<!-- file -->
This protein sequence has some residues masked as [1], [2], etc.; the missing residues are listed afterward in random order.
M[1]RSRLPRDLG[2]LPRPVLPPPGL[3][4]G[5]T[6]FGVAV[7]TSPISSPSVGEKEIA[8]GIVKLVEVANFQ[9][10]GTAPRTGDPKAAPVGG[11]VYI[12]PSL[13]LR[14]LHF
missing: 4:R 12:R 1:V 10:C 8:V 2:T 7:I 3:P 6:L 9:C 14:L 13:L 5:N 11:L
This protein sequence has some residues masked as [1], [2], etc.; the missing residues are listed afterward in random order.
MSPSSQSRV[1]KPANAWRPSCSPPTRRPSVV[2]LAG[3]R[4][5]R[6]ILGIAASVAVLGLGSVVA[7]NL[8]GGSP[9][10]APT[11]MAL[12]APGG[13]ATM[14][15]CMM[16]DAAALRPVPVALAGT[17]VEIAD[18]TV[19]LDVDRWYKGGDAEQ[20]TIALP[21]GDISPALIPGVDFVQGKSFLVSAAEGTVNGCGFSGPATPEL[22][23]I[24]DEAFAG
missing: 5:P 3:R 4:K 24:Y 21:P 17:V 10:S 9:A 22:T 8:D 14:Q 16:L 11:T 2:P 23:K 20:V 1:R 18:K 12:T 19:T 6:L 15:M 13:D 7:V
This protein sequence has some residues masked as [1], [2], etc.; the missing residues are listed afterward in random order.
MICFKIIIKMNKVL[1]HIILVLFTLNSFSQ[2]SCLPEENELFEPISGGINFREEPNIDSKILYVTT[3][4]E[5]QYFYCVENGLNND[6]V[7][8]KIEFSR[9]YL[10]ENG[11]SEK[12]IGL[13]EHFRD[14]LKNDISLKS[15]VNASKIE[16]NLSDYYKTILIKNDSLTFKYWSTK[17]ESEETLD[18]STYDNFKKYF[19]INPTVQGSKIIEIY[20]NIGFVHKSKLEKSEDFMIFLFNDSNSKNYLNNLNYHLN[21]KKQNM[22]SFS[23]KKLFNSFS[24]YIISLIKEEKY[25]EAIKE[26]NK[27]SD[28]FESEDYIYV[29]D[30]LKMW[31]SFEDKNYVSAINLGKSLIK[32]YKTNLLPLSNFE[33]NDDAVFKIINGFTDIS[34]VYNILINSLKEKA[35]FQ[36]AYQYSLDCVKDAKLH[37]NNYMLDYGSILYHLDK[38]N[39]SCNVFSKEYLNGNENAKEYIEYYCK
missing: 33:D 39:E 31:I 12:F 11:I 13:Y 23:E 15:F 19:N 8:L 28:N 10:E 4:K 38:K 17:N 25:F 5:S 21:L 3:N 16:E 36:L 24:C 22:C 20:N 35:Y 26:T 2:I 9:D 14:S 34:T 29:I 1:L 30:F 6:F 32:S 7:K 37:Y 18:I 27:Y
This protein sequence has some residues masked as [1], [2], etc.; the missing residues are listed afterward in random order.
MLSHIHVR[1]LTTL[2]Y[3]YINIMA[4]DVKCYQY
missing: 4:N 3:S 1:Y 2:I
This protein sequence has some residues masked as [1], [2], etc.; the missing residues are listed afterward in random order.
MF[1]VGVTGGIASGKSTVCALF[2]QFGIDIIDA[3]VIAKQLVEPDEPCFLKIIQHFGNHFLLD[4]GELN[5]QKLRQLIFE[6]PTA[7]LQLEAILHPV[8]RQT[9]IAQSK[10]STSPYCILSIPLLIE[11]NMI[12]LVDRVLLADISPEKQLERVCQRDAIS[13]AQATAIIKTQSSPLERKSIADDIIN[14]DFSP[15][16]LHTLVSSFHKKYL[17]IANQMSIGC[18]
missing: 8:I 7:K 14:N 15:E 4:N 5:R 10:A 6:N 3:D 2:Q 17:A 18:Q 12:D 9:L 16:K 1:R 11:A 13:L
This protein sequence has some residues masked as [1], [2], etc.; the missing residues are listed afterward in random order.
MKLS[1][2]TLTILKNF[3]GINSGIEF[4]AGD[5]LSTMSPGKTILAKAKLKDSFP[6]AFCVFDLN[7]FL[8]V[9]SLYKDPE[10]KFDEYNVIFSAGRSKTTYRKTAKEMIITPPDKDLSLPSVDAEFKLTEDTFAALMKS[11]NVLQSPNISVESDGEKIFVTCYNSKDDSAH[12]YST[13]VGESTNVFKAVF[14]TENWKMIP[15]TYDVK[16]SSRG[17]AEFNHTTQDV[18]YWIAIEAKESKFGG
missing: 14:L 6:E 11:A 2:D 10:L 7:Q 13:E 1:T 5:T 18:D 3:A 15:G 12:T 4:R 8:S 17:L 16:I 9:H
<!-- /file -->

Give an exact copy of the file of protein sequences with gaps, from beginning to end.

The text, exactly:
This protein sequence has some residues masked as [1], [2], etc.; the missing residues are listed afterward in random order.
M[1]RSRLPRDLG[2]LPRPVLPPPGL[3][4]G[5]T[6]FGVAV[7]TSPISSPSVGEKEIA[8]GIVKLVEVANFQ[9][10]GTAPRTGDPKAAPVGG[11]VYI[12]PSL[13]LR[14]LHF
missing: 4:R 12:R 1:V 10:C 8:V 2:T 7:I 3:P 6:L 9:C 14:L 13:L 5:N 11:L
This protein sequence has some residues masked as [1], [2], etc.; the missing residues are listed afterward in random order.
MSPSSQSRV[1]KPANAWRPSCSPPTRRPSVV[2]LAG[3]R[4][5]R[6]ILGIAASVAVLGLGSVVA[7]NL[8]GGSP[9][10]APT[11]MAL[12]APGG[13]ATM[14][15]CMM[16]DAAALRPVPVALAGT[17]VEIAD[18]TV[19]LDVDRWYKGGDAEQ[20]TIALP[21]GDISPALIPGVDFVQGKSFLVSAAEGTVNGCGFSGPATPEL[22][23]I[24]DEAFAG
missing: 5:P 3:R 4:K 24:Y 21:P 17:V 10:S 9:A 22:T 8:D 14:Q 16:L 11:T 2:P 23:K 20:V 1:R 18:K 12:T 19:T 6:L 15:M 13:D 7:V
This protein sequence has some residues masked as [1], [2], etc.; the missing residues are listed afterward in random order.
MICFKIIIKMNKVL[1]HIILVLFTLNSFSQ[2]SCLPEENELFEPISGGINFREEPNIDSKILYVTT[3][4]E[5]QYFYCVENGLNND[6]V[7][8]KIEFSR[9]YL[10]ENG[11]SEK[12]IGL[13]EHFRD[14]LKNDISLKS[15]VNASKIE[16]NLSDYYKTILIKNDSLTFKYWSTK[17]ESEETLD[18]STYDNFKKYF[19]INPTVQGSKIIEIY[20]NIGFVHKSKLEKSEDFMIFLFNDSNSKNYLNNLNYHLN[21]KKQNM[22]SFS[23]KKLFNSFS[24]YIISLIKEEKY[25]EAIKE[26]NK[27]SD[28]FESEDYIYV[29]D[30]LKMW[31]SFEDKNYVSAINLGKSLIK[32]YKTNLLPLSNFE[33]NDDAVFKIINGFTDIS[34]VYNILINSLKEKA[35]FQ[36]AYQYSLDCVKDAKLH[37]NNYMLDYGSILYHLDK[38]N[39]SCNVFSKEYLNGNENAKEYIEYYCK
missing: 33:D 39:E 31:I 12:F 11:I 13:Y 23:E 15:F 19:N 8:L 28:N 10:E 4:K 38:K 17:N 25:F 5:S 21:L 3:N 16:E 36:L 24:C 22:C 20:N 35:Y 26:T 2:I 9:D 14:S 34:T 29:I 1:L 30:F 6:F 32:S 7:K 37:Y 18:I 27:Y
This protein sequence has some residues masked as [1], [2], etc.; the missing residues are listed afterward in random order.
MLSHIHVR[1]LTTL[2]Y[3]YINIMA[4]DVKCYQY
missing: 4:N 3:S 1:Y 2:I
This protein sequence has some residues masked as [1], [2], etc.; the missing residues are listed afterward in random order.
MF[1]VGVTGGIASGKSTVCALF[2]QFGIDIIDA[3]VIAKQLVEPDEPCFLKIIQHFGNHFLLD[4]GELN[5]QKLRQLIFE[6]PTA[7]LQLEAILHPV[8]RQT[9]IAQSK[10]STSPYCILSIPLLIE[11]NMI[12]LVDRVLLADISPEKQLERVCQRDAIS[13]AQATAIIKTQSSPLERKSIADDIIN[14]DFSP[15][16]LHTLVSSFHKKYL[17]IANQMSIGC[18]
missing: 8:I 7:K 14:N 15:E 4:N 5:R 10:A 6:N 3:D 2:Q 17:A 18:Q 12:D 9:L 16:K 1:R 11:A 13:L
This protein sequence has some residues masked as [1], [2], etc.; the missing residues are listed afterward in random order.
MKLS[1][2]TLTILKNF[3]GINSGIEF[4]AGD[5]LSTMSPGKTILAKAKLKDSFP[6]AFCVFDLN[7]FL[8]V[9]SLYKDPE[10]KFDEYNVIFSAGRSKTTYRKTAKEMIITPPDKDLSLPSVDAEFKLTEDTFAALMKS[11]NVLQSPNISVESDGEKIFVTCYNSKDDSAH[12]YST[13]VGESTNVFKAVF[14]TENWKMIP[15]TYDVK[16]SSRG[17]AEFNHTTQDV[18]YWIAIEAKESKFGG
missing: 14:L 6:E 11:A 2:D 10:L 7:Q 13:E 1:T 5:T 18:D 3:A 15:G 12:T 4:R 8:S 17:L 16:I 9:H